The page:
PHYLLIS M. CHRISTENSEN, Employee/Cross-Appellant, v. BURNS MANOR NURSING HOME c/o HUTCHINSON AREA HEALTHCARE and SFM MUT. INS. CO., Employer-Insurer/Appellants., and LIFELINK III and CIGNA HEALTHCARE/ACS RECOVERY SERVS., Intervenors.
WORKERS’ COMPENSATION COURT OF APPEALS
APRIL 4, 2012
PERMANENT PARTIAL DISABILITY. Substantial evidence, including expert opinion, supported the judge’s findings as to the extent of the of the employee’s permanent partial disability.
PRACTICE & PROCEDURE - INDEPENDENT MEDICAL EXAMINATION. Under the circumstances of this case, the compensation judge did not err in admitting into evidence the report of the employer and insurer’s medical examiner, despite the fact that the report was not completed within 120 days of the filing of the employee’s claim petition.
Determined by: Wilson, J., Stofferahn, J., and Milun, C.J.
Compensation Judge: John Ellefson
Attorneys: Michael C. Jackman, Larkin, Hoffman, Daly & Lindgren, Minneapolis, MN, for the Cross-Appellant. Steven T. Scharfenberg, Lynn, Scharfenberg & Assocs., Minneapolis, MN, for the Appellants.
DEBRA A. WILSON, Judge
The employer and insurer appeal from the compensation judge’s findings regarding the extent of permanent partial disability attributable to the employee’s right knee, spinal cord, and cervical spine conditions. The employee cross-appeals from the judge’s receipt and consideration of an independent medical examination report. We affirm.
The employee sustained an admitted work-related injury to her right knee on July 25, 2005, while employed by Burns Manor Nursing Home [the employer]. She subsequently had arthroscopic right knee surgery, and, in February of 2008, had a total right knee replacement. The employee’s right knee condition substantially contributed to a fall at home in March of 2009. As a consequence of symptoms from that fall, the employee was admitted to Hutchinson Hospital. She was eventually diagnosed with a methicillin-resistant staphylococcus aureus [MRSA] infection and was transferred to Abbott Northwestern Hospital. Later that month, infection was confirmed within the employee’s right knee, and the right knee prosthesis was removed. As a consequence of the infection, the employee spent approximately one year in hospitals and nursing homes, receiving treatment for her right knee condition as well as multifocal spinal epidural abscesses, a left psoas muscle abscess, renal failure, and other conditions, all resulting from the MRSA infection.
The employee had apparently recovered from the MRSA infection by September of 2009, when she underwent re-implantation of her right knee prosthesis. Following a hearing held in December of 2009, it was determined that the employee’s MRSA infection was a compensable consequence of her work-related right knee injury. That decision was affirmed by this court.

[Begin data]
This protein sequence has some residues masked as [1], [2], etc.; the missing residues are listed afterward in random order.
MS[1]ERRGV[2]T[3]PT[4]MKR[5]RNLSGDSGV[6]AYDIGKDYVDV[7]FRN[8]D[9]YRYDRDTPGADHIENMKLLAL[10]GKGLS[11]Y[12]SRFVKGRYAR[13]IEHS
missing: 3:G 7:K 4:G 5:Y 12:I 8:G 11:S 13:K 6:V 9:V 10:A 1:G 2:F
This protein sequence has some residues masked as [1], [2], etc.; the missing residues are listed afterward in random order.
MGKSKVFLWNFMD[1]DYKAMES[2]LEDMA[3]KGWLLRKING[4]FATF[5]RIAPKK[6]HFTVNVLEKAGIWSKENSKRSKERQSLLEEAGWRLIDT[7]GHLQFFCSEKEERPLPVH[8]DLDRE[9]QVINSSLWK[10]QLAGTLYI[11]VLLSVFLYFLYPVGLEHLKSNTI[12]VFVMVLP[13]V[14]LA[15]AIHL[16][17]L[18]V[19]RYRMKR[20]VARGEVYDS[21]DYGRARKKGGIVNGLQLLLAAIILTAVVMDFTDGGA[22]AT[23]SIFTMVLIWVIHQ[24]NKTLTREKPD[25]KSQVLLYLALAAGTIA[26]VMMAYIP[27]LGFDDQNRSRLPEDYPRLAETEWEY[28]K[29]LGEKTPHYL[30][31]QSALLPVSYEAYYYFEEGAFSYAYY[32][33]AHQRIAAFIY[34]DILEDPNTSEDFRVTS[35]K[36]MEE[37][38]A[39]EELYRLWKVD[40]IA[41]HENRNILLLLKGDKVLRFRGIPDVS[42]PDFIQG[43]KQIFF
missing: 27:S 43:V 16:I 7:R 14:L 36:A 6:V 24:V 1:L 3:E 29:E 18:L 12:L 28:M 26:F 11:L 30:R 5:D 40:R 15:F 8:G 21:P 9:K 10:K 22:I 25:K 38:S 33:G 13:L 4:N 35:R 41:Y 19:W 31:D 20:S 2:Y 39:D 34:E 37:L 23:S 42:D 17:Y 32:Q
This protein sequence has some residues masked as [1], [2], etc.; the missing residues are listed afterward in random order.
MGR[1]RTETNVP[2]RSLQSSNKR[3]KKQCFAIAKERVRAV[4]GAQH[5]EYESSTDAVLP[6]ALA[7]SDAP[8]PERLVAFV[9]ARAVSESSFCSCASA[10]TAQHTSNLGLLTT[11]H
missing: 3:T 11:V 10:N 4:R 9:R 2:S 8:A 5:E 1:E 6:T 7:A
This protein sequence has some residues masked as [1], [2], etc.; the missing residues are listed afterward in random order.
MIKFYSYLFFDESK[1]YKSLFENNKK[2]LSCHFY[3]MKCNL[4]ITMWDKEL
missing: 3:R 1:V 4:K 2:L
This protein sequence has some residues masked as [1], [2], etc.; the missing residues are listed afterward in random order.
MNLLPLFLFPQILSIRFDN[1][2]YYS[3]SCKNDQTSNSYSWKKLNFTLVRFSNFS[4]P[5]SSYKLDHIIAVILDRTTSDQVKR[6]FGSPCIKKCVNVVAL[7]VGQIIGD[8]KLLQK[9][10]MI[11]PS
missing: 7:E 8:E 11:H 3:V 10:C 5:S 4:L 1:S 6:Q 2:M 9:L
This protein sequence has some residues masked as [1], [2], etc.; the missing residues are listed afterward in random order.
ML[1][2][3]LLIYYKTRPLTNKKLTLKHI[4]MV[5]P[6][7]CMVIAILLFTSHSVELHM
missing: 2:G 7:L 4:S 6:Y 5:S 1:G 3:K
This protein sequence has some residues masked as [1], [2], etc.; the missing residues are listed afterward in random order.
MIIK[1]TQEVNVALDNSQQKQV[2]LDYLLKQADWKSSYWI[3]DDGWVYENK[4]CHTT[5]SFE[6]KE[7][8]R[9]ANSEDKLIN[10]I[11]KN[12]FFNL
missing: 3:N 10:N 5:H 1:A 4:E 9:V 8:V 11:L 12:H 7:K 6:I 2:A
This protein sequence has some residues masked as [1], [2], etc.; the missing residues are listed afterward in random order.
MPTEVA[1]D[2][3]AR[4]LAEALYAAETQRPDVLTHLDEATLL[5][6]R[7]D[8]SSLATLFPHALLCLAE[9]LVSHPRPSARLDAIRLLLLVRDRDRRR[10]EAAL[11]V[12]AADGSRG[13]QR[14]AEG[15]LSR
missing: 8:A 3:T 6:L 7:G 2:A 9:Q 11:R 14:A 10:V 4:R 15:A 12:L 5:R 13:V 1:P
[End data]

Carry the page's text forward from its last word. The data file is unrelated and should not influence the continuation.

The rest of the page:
The employee filed a claim petition on May 17, 2010, seeking benefits for permanent partial disability “to be shown.” In an amended claim petition filed on June 30, 2010, the employee claimed benefits for a 27% whole body impairment related to her right knee, a 10 or 40% impairment related to the “upper extremities,” a 40% impairment related to the lower extremities, a 22% impairment related to fecal incontinence, and a 30% impairment related to loss of bladder control. These claims were based on a June 4, 2010, report by Dr. Robert Wengler. In a January 3, 2011, report, Dr. Wengler clarified that the rating applicable to the employee’s upper extremity was 10%, and, in a report dated April 11, 2011, he rated a 13% whole body impairment due to injury to the employee’s cervical spine.
At some point, the employer and insurer paid the employee benefits for an 8% whole body impairment relative to the employee’s right knee, pursuant to Minn. R. 5223.0510, subp. 3.C.(2), a 20% whole body impairment relative to the employee’s bladder, pursuant to Minn. R. 5223.0600, subp. 3.C., and a 40% whole body impairment relative to the employee’s left lower extremity condition, pursuant to Minn. Rule 5223.0360, subp. 7.E.(3)(c).
The matter proceeded to hearing, and, in findings and order filed on November 3, 2011, the compensation judge made various findings as to permanency for conditions of the employee’s bladder, bowel, teeth, and right knee that were not appealed. The judge also found that the employee had sustained an additional 7% permanent partial disability of her right knee, a 10% permanent partial disability for spasticity of her left upper extremity, and a 13% permanent partial disability related to decompression surgeries on her cervical spine. The employer and insurer appeal from those awards. The employee appeals from the judge’s receipt into evidence and reliance on the report of Dr. Paul Biewen, the employer and insurer’s independent examiner, and the judge’s resulting award of benefits for a 2% whole body impairment rather than 10% whole body impairment for loss of flexion of the right knee.